Human remains may signal end to nine-year-old fugitive mystery
A cowboy from Blanding may have helped bring one of San Juan County's enduring mysteries to a close on June 5, 2007 when he discovered the apparent remains of fugitive Jason Wayne McVean.
The fugitive, who is believed to have murdered a police officer in 1998, may have died soon after the manhunt began in a small dugout less than five miles from where the ground search began.
Last week, more than nine years later, local cowboy Eric Bayles discovered what is believed to be the remains of McVean. While on horseback, Bayles spotted several tattered pieces of clothing.
What he thought was an abandoned saddle blanket turned out to be a bullet-proof vest. When Bayles discovered several pipe bombs in a dusty camouflaged backpack, he called the San Juan County Sheriff's department.
Members of the Sheriff's department discovered numerous articles in the area in and around a small dugout on the bank of the dry creek bed running through Cross Canyon.
In addition to human remains and the evidence of coyotes, 60 to 70 pounds of materials were discovered, including:
â€¢ Pistol grip AK-47.
â€¢ 400-500 rounds of soft point ammunition for the AK-47, many in rusted magazines.
â€¢ Homemade pipe bombs, with fuse materials.
â€¢ Bullet proof vest.
â€¢ Survival equipment, including water purification materials, bandages, and anti-bacterial ointment.
â€¢ Several bottles of water, including some still containing water.
â€¢ Military-style MRE (Meals ready-to-eat).
â€¢ The business card of fellow fugitive Alan Pilon.
â€¢ A wristwatch stopped at a time of 6:30 and a date of 30.
Law enforcement officials also recovered a small number of scattered human remains. They state that coyotes and time had apparently damaged the body over the past nine years. The Federal Bureau of Investigation is comparing dental records with teeth and jaw fragments recovered at the scene.
The remains have yet to be definitively identified by the FBI as of the press deadline on June 11. However, San Juan County Sheriff Mike Lacy and other law enforcement officials state they are "99 percent certain" the remains are McVean.
McVean, along with two accomplices, triggered one of the largest fugitive hunts in United States history after disappearing into the rugged wilderness in San Juan County on May 29, 1998.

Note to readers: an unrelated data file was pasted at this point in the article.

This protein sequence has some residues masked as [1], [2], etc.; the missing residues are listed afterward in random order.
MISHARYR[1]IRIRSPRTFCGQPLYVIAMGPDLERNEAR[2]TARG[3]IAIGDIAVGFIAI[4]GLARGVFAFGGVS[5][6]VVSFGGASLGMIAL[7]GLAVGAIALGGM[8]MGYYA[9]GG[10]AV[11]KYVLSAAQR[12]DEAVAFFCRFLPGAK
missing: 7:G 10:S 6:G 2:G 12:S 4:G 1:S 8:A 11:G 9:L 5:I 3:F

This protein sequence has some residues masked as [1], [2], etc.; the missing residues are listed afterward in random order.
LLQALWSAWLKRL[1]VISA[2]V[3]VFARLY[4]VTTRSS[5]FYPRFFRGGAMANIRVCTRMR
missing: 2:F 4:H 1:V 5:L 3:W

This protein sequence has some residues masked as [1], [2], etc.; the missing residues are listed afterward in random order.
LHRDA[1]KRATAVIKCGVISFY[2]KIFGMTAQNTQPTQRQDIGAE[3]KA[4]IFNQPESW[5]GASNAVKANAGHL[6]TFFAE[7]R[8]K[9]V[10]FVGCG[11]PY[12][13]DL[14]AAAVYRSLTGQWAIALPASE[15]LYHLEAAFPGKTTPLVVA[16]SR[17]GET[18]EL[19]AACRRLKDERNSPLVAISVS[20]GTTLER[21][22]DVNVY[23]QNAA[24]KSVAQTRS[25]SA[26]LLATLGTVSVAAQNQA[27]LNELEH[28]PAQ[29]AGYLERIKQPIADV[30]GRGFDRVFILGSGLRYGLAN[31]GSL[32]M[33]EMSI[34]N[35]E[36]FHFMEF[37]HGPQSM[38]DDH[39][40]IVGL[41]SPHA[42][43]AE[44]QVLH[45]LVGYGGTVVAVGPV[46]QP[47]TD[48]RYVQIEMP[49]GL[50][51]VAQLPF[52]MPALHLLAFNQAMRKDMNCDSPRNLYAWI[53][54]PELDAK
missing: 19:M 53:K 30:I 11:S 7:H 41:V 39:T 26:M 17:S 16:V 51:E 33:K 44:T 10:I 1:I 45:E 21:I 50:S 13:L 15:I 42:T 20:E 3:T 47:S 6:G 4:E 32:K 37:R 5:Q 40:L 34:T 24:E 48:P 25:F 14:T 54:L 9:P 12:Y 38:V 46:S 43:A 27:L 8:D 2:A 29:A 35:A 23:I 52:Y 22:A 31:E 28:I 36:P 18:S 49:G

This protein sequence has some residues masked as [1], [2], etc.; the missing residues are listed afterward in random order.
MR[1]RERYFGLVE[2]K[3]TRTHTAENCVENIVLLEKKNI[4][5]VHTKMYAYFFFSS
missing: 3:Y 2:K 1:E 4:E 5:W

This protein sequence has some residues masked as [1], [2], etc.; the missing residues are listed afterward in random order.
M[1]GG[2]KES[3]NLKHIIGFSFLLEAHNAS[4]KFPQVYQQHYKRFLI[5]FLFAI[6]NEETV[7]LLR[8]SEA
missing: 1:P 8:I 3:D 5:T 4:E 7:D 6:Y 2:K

McVean is thought to have been the ring leader of the group of fugitives and the trigger man in the murder of Cortez Police Officer Dale Claxton. Claxton was killed during a routine traffic stop on May 29, 1998 after he pulled over a water truck which had been reported stolen in Ignacio, CO the day before.
Claxton was killed instantly when a gunman believed to be McVean poured at least 18 rounds of semi-automatic rifle fire into the police car.
The shooting set off a wild chase through Cortez and into untamed country on the Utah - Colorado border near Hovenweep National Monument. Two other police officers were shot and wounded during the chase. Soon afterwards, law enforcement officials discovered an abandoned vehicle in Cross Canyon and tried to track the fugitives, but the trail went cold.
One week later, on June 4, 1998, San Juan County Sheriff's Deputy Kelly Bradford was shot twice near the swinging bridge east of Bluff. The focus of the manhunt switched to the Bluff area. Later that day, officers found the body of fugitive Robert Mason in a makeshift dugout near the swinging bridge.
Despite dozens of unconfirmed sightings of the fugitives near and far throughout the summer of 1998, it appears as if Mason traveled the farthest and may have lived the longest of the three fugitives.
It wasn't until October, 1999 that a group of deer hunters discovered the remains of fugitive Alan "Monte" Pilon on Tin Cup Mesa. The body of Pilon was discovered under a tree approximately two miles from where the vehicle was abandoned in Cross Canyon. The hunters split the $160,000 reward between them. Officials report that in due time, Bayles will claim the entire reward for discovering McVean.
An autopsy showed that Pilon had suffered a broken ankle. It is assumed he died from a self-inflicted gunshot wound soon after the manhunt began.
Law enforcement officials expressed relief that after nine years, the fugitive hunt is finally over. San Juan County Sheriff Mike Lacy said that he was hopeful all along that McVean's body would eventually be found not far from where he disappeared.
While satisfied that the search is over, law enforcement officials are also frustrated that the question of what drove these men to murder may never be answered.
In late May, nine years after his father was killed in the line of duty, Corbin Claxton became a member of the Cortez Police Department. He was eleven years old when his father was killed.